Wednesday, December 17, 2008

Tom Lambert's Christmas concert

Last Sunday, I went to the Wilda Marston Theater for Tom Lambert’s Christmas concert. Tom Lambert was at the grand piano, Liz Santoro on bass, Bill Barry on sax, I don’t know who the drummer was, blind guitarist Tony James was the guest musician, and vocalists were Bridget Sullivan and Elena Gonzales.

Tony James played a solo piece that just choked me up upon hearing some of the substitute chords he created. His wife said she sometimes does that too. I also asked him if he knew any bass players that can play a slapping electric bass for a new arrangement of a piece I’m going to record (Joe Levey’s “Cool Daddy Joe”). He knew one from years ago but couldn’t remember his name. Later, when I asked Tom, he gave me the name of Carl Wilhelmi.

Bridgett Sullivan’s vocals were crisp, and ringing as Sunday bells. Elena Gonzales’ tone, was deeper and smokey. She maintains surprising control singing at the lower end of her vocal range. When she sang one song in Spanish, she reminded me of Sade. I was chatting with her afterwards but never told her that since seeing her last August, I’d been planning to ask her to sing “Dreamsville” on my CD.

By the way, Tom is probably in Cuba right now. He told me he’d always wanted to go there and he’s been studying their rhythms for several weeks.

Wednesday, November 26, 2008


An email from retired Achorage Fire Department's Dan Tucker was sent on behalf of The O'Brien's Group (TOB), headquartered in Houston, Texas. They are in search of disaster managers for mobile overhead teams. They are a contract service that provides teams of emergency managers to respond to major emergencies, provide training and drills related to homeland security, and consulting services for vessel security and many other related services. Dan and I had co-taught firefighting in the past and he was a student in when I instructed some increments of shipboard firefighting for Hildebrand and Noll Associates (haz mat specialists from Port Republic, MD). I called Dan and he put me in touch with Kristina O'Connor who is managing the Alaska office for the O'Brien Group. She and I will be having lunch Dec 4th to talk about what TOB is looking for. I'll let you all know what I find out. I do know that one of the local TOB guys went to Russia last year to test their response capabilities to incidents on their oil pipeline. As an aside, retired fire chief Mike Dolph and I nearly got the contract to go to Russia's Sakalan Island to teach firefighting to crews of their off-shore oil rigs. We were underbid by a couple of Texans. Hmmm? I wonder if there's a connection there?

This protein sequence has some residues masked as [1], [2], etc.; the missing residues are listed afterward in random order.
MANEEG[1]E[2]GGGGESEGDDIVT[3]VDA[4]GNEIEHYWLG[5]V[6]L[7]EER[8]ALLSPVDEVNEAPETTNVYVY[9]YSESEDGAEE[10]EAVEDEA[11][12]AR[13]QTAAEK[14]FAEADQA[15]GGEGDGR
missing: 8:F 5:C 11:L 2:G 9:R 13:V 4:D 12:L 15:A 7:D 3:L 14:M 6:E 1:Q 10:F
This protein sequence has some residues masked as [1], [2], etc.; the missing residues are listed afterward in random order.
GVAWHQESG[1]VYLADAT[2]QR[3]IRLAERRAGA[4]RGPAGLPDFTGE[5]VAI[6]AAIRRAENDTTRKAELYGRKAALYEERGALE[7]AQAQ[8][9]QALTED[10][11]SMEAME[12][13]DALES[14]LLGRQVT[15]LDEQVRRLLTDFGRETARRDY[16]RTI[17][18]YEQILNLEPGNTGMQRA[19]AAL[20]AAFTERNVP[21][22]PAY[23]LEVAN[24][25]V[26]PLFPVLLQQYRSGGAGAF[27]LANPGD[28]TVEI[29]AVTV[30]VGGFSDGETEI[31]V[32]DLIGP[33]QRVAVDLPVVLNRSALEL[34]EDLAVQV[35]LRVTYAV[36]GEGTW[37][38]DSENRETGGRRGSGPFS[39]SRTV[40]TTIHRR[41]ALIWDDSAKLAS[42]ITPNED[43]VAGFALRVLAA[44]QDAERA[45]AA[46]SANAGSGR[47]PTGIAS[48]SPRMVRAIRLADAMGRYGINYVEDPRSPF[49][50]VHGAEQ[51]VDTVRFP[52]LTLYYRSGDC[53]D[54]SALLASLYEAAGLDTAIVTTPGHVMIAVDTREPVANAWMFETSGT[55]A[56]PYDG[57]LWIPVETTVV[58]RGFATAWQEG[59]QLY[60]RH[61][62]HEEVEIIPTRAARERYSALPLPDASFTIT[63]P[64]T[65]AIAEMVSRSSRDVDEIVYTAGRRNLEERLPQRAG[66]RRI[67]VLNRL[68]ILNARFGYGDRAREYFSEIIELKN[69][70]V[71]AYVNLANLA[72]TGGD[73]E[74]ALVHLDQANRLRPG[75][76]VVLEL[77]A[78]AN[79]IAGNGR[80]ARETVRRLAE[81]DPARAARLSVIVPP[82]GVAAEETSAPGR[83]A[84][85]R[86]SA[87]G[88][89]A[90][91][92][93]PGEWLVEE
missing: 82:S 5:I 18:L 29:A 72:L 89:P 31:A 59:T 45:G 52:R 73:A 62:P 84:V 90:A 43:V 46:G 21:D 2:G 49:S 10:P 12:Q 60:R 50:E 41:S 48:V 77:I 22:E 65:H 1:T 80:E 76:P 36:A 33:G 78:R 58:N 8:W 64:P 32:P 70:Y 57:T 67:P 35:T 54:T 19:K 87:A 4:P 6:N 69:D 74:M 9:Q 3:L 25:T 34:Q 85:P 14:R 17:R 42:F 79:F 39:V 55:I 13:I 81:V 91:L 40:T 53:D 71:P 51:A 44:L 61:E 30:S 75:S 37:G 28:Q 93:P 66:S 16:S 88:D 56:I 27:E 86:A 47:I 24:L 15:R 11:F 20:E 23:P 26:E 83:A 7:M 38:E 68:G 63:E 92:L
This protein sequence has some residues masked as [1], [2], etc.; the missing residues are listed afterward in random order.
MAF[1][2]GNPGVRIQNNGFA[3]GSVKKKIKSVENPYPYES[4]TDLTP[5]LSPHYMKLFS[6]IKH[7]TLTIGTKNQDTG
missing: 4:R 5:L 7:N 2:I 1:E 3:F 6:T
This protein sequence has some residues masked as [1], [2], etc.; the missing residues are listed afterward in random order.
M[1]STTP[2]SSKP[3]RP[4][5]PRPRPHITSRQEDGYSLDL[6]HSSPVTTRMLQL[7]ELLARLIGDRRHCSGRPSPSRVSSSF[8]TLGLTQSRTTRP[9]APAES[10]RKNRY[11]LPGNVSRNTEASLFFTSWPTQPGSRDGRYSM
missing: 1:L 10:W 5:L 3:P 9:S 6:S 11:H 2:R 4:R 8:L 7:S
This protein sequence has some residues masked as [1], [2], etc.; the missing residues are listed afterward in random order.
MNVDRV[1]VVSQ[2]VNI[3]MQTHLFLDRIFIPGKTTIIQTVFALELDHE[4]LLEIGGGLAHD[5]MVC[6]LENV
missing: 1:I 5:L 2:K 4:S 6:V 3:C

Monday, September 29, 2008

Oct 15 Reading from "Lazarus"

I'll be reading my poetry on Oct 15th at the Out North theater on DeBarr near Bragaw Street. I'll be reading from "Lazarus on a Spur Line". The Poetry Parley on the works of Poe starts at 7:00 pm. I'll be on after that. By the way, you might want to check out the Tony Award winning HBO Def Poetry Jam Slam Poet Georgia Me ("Queen of Spoken Word") the week before on October 6th. And the following month, on Novemeber 1st, check out Rafael Casal. See their entire schedule, visit the Out North website

Fire Service Conference, Juneau, Alaska

After 5 days in Juneau (and nights), I dragged back to Eagle River remembering why I love the fire service. I want to thank all the firefighters and fire officers who attended my classes of disaster response and recovery. The material was taken right out of my book, "Fire and Ice", which many of you purchased. I hope you enjoy the rest of the book and I'm sure I'll see some of you for my classes at the EMS Symposium November 12-15. By the way, everyone is still talking about the speech made by Chief Bobby Halton (ret.) the Editor in Chief of Fire Engineering Magazine.

Sunday, September 14, 2008

"Emotionally Disturbed"

Did you hear that Stu Schulman's new CD "Emotionally Disturbed" is done and ready for sale? It's $15 bucks (apparantly Stu met someone who actually has 15 bucks) and is available initially through Surreal Studios. Can't wait to hear it. The first time I gigged with Stu, during a lull, he started playing "Over the Rainbow" on peddle steel. I joined in on tenor, and it was haunting. Congratulations, Stu.

Sunday, August 24, 2008

Alaska State Fair Gig

Last night at the State Fair’s “Sluice Box” the Matt Hammer Band scored a knock-out. We played for 2 hours and rocked the house. On stage was Matt Hammer, Lona, John Nyman (drums), Frank Iarossi (bass), Stu Schulman (pedal steel), Doc Schultz, Ed Christiansen (lead gtr). Not there from the recording sessions of Surreal Sessions were Kurt Rieman (organ), Mike Merrill (tenor sax), Kyle Stersic (alto sax),and Paul Schlomer (harmonica). I noticed Matt’s daughter snapping some photos but I don’t know if they will make it onto his website or not.

Friday, August 8, 2008

Poetry Gig